Complications Ensue: The Crafty Game, TV and Screenwriting Blog
Complications Ensue:
The Crafty Game, TV, and Screenwriting Blog



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Sunday, May 24, 2020

Whenever you start the heavy writing of your story, do you ever step off the outline you made? i'm currently writing a short story and as i write it i'm forming the story further and further in my head even though i've already wrote it all out. it almost makes it feel like the outline is useless. i mean yeah, it helped me get all my thoughts down into paper and it assisted me in putting the story in the right track but it makes me feel like i'm missing something crucial in writing. like a key point or backbone to keep this from happening. i don't wanna change the entire story or rewrite it fifty times, you know? i'm proud of the product i have and i feel like changing it all is going to mess it up. am i doing something wrong? is there anything you've done to combat this?

Field Marshall von Moltke, who defeated Napoleon at Waterloo, said, "No battle plan survives contact with the enemy." When you get to writing, you discover where the holes in your outline are. You may discover holes that can be fixed with a little surgery. You may discover structural mistakes.

You may realize you've started the story too late, or too early. You may discover you can merge two characters, or you really need someone for the protagonist to talk to. (I worked on the We Happy Few Victoria DLC for 18 months before I realized that.)

An outline is not a blueprint for a building. It's a chord progression for jazz. If you think of something better than what's in your outline, do that. Many mistakes (& opportunities) don't reveal themselves till you're writing pages.

That's not to say don't outline! (Another general, Dwight D. Eisenhower: "Plans are useless. Planning is essential.") If you just start writing pages, it's much too easy to get lost in the woods. When you *don't* know what else to do, write what's in the outline. One of the strengths of an outline is that it will get you through the points where you decide your whole idea sucks. You can just power through based on your outline, and read the thing later and see if it really does suck or if you were just second-guessing yourself.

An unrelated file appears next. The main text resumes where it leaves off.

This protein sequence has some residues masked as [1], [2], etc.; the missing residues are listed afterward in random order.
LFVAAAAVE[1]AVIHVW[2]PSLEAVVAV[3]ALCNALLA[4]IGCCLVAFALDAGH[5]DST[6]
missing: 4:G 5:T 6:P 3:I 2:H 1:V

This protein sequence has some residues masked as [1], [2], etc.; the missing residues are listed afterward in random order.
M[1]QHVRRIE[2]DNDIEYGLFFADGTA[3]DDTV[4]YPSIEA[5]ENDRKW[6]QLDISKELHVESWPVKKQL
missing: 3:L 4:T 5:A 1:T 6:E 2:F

However, we all go to pages too quickly. In CRAFTY SCREENWRITING, I say, pitch your story over and over, to anyone who will listen, before writing anything down. Stories get better every time you tell them. It is nerve-wracking to do this. But it exposes many of the flaws in your story. It also provokes better ideas than what you have. There's nothing like seeing your listener sort of drift off, and come up on the spot with something sticky that pulls them back in.

Again: tell your story again and again before you write it down. If this is too scary, write it down and then tell it without looking at what you wrote down. Nothing surfaces a logic flaw more effectively than when you can't remember what comes next.

If you repeatedly find big mistakes in your outlines when you sit down to write pages, maybe try thrashing them out more before committing them to the page.

Also: even when you've gone to pages, sometimes it's a good idea to go back to index cards. Many, many times I've started a rewrite by writing down the beats in the script I've already written. It's much easier to see the whole story when you've got 40-60 index cards on the kitchen table than when you've got a pages and pages of script. It's easy to move the beats around. It's easy to add beats. It's easy to throw out beats.

But, as always: whatever works for you. There is no one way to get to a polished draft. If sticking dogmatically to your outline helps, do that, then rewrite. If writing an outline, then throwing it away, and writing pages from memory works, do that.

Does that help?

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